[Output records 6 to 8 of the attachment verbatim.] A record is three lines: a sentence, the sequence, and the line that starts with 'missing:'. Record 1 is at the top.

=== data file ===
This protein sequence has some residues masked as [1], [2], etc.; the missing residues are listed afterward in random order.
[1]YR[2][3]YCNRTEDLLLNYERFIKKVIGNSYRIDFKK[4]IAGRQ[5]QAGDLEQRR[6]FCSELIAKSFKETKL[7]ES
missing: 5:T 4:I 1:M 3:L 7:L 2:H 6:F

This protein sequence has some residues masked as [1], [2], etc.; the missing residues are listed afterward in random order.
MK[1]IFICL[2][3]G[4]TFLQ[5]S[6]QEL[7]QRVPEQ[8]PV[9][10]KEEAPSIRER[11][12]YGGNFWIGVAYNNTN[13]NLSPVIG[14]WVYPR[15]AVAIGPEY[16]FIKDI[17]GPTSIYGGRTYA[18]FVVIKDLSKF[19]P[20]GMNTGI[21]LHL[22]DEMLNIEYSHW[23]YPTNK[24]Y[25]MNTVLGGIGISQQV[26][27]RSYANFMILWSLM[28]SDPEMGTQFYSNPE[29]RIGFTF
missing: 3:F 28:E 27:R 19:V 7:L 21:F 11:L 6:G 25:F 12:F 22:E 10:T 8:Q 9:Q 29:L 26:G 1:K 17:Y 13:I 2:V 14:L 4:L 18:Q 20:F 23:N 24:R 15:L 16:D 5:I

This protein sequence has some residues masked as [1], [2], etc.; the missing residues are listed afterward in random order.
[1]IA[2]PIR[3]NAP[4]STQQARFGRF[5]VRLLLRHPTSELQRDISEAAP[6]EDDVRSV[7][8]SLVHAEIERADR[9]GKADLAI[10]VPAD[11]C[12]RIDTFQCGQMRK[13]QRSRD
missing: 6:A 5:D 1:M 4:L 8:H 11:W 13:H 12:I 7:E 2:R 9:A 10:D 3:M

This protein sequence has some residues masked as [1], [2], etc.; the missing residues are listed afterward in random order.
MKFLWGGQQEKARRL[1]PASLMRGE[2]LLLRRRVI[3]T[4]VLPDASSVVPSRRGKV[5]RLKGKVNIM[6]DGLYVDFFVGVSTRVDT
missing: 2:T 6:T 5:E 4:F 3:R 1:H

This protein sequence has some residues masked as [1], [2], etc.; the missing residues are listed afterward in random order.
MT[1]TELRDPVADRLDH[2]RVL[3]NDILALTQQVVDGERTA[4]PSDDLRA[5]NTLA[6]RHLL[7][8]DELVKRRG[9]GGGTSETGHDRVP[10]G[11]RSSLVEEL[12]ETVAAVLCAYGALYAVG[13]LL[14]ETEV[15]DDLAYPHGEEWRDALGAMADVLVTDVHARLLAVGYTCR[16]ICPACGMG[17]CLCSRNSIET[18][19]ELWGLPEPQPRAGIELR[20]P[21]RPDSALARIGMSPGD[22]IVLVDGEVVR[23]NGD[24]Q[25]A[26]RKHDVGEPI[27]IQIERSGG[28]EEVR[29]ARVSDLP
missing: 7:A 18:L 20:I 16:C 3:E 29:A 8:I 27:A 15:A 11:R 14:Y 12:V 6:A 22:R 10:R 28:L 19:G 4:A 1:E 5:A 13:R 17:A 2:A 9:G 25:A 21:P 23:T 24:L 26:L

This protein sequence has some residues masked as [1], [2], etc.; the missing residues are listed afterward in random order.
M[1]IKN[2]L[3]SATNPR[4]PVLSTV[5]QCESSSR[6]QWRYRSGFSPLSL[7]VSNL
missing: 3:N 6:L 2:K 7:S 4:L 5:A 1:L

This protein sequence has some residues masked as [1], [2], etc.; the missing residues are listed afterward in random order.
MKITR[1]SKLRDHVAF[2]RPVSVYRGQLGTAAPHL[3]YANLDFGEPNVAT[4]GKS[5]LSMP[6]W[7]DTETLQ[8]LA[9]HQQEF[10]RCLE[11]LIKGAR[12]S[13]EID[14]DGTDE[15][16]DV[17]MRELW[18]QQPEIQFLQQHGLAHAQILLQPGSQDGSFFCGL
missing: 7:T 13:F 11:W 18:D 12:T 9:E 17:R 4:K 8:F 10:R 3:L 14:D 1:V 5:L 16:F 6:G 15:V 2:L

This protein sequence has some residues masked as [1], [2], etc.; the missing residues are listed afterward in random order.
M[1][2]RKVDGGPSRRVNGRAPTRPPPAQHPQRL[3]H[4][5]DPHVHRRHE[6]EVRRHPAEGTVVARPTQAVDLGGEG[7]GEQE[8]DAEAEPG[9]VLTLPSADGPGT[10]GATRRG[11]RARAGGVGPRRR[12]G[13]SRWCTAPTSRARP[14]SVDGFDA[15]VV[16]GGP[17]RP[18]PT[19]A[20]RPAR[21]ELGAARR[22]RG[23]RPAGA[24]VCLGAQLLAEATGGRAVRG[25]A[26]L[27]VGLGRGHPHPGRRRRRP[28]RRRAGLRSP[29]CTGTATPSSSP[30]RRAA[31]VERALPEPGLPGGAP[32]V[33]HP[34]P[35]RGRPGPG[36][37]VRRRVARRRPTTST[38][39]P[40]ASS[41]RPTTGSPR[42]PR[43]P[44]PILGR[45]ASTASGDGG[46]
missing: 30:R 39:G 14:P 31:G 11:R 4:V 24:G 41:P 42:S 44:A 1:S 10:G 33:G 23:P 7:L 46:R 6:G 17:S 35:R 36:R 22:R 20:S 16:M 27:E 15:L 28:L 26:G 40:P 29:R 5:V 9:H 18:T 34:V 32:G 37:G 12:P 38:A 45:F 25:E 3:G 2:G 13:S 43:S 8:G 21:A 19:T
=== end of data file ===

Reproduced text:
This protein sequence has some residues masked as [1], [2], etc.; the missing residues are listed afterward in random order.
M[1]IKN[2]L[3]SATNPR[4]PVLSTV[5]QCESSSR[6]QWRYRSGFSPLSL[7]VSNL
missing: 3:N 6:L 2:K 7:S 4:L 5:A 1:L

This protein sequence has some residues masked as [1], [2], etc.; the missing residues are listed afterward in random order.
MKITR[1]SKLRDHVAF[2]RPVSVYRGQLGTAAPHL[3]YANLDFGEPNVAT[4]GKS[5]LSMP[6]W[7]DTETLQ[8]LA[9]HQQEF[10]RCLE[11]LIKGAR[12]S[13]EID[14]DGTDE[15][16]DV[17]MRELW[18]QQPEIQFLQQHGLAHAQILLQPGSQDGSFFCGL
missing: 7:T 13:F 11:W 18:D 12:T 9:E 17:R 4:K 8:F 10:R 3:L 14:D 1:V 5:L 16:F 6:G 15:V 2:L

This protein sequence has some residues masked as [1], [2], etc.; the missing residues are listed afterward in random order.
M[1][2]RKVDGGPSRRVNGRAPTRPPPAQHPQRL[3]H[4][5]DPHVHRRHE[6]EVRRHPAEGTVVARPTQAVDLGGEG[7]GEQE[8]DAEAEPG[9]VLTLPSADGPGT[10]GATRRG[11]RARAGGVGPRRR[12]G[13]SRWCTAPTSRARP[14]SVDGFDA[15]VV[16]GGP[17]RP[18]PT[19]A[20]RPAR[21]ELGAARR[22]RG[23]RPAGA[24]VCLGAQLLAEATGGRAVRG[25]A[26]L[27]VGLGRGHPHPGRRRRRP[28]RRRAGLRSP[29]CTGTATPSSSP[30]RRAA[31]VERALPEPGLPGGAP[32]V[33]HP[34]P[35]RGRPGPG[36][37]VRRRVARRRPTTST[38][39]P[40]ASS[41]RPTTGSPR[42]PR[43]P[44]PILGR[45]ASTASGDGG[46]
missing: 30:R 39:G 14:P 31:G 11:R 4:V 24:G 41:P 42:S 44:A 1:S 10:G 33:G 23:P 7:L 46:R 6:G 17:S 35:R 36:R 22:R 20:S 16:M 27:E 15:L 28:L 26:G 40:P 29:R 5:V 9:H 18:T 34:V 32:G 37:G 12:P 38:A 45:F 25:E 3:G 2:G 13:S 43:S 8:G 21:A 19:T